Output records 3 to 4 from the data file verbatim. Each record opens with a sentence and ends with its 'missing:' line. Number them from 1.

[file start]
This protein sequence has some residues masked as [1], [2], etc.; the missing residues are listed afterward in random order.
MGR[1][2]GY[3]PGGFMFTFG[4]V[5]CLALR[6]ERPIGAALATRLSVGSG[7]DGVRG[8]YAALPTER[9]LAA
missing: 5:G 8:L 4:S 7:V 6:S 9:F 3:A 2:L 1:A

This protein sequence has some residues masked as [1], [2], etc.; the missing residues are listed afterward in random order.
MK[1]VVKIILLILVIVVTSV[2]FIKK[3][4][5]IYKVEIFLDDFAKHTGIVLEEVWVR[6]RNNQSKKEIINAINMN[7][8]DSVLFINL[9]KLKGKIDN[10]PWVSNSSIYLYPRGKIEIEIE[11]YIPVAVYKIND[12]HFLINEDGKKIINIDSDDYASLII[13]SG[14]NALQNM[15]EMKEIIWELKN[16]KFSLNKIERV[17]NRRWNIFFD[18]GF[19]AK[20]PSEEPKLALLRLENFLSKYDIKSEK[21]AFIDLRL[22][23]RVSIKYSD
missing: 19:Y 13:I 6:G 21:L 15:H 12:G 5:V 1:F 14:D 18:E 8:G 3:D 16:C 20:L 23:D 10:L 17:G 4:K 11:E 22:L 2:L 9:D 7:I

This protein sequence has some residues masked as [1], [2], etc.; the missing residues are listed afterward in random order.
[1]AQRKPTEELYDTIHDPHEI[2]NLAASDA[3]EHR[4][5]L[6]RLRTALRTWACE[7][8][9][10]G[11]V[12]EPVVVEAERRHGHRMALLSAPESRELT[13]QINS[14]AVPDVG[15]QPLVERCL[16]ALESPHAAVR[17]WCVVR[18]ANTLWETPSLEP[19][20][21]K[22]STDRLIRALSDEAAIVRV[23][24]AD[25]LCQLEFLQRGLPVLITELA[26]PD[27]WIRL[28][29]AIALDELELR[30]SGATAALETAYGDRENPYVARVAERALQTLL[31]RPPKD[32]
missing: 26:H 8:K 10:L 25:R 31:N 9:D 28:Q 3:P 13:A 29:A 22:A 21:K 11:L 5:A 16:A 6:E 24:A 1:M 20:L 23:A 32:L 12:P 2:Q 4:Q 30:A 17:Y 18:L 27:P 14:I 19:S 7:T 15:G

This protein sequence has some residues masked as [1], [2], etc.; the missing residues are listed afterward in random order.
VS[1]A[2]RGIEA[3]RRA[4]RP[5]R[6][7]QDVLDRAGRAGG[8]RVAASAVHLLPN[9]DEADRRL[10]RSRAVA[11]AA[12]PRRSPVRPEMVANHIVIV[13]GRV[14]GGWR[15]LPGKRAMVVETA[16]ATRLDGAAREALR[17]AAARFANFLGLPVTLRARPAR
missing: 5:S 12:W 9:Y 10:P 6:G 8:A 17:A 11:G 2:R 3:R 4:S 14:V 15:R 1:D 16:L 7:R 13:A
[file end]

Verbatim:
This protein sequence has some residues masked as [1], [2], etc.; the missing residues are listed afterward in random order.
[1]AQRKPTEELYDTIHDPHEI[2]NLAASDA[3]EHR[4][5]L[6]RLRTALRTWACE[7][8][9][10]G[11]V[12]EPVVVEAERRHGHRMALLSAPESRELT[13]QINS[14]AVPDVG[15]QPLVERCL[16]ALESPHAAVR[17]WCVVR[18]ANTLWETPSLEP[19][20][21]K[22]STDRLIRALSDEAAIVRV[23][24]AD[25]LCQLEFLQRGLPVLITELA[26]PD[27]WIRL[28][29]AIALDELELR[30]SGATAALETAYGDRENPYVARVAERALQTLL[31]RPPKD[32]
missing: 26:H 8:K 10:L 25:R 31:N 9:D 28:Q 3:P 13:A 29:A 22:A 21:K 11:L 5:A 16:A 6:E 24:A 1:M 20:L 23:A 32:L 12:P 2:Q 4:Q 30:A 17:Y 18:L 27:P 14:I 19:S 7:T 15:G

This protein sequence has some residues masked as [1], [2], etc.; the missing residues are listed afterward in random order.
VS[1]A[2]RGIEA[3]RRA[4]RP[5]R[6][7]QDVLDRAGRAGG[8]RVAASAVHLLPN[9]DEADRRL[10]RSRAVA[11]AA[12]PRRSPVRPEMVANHIVIV[13]GRV[14]GGWR[15]LPGKRAMVVETA[16]ATRLDGAAREALR[17]AAARFANFLGLPVTLRARPAR
missing: 5:S 12:W 9:Y 10:P 6:G 8:A 17:A 11:G 2:R 3:R 4:S 14:V 15:R 1:D 16:L 7:R 13:A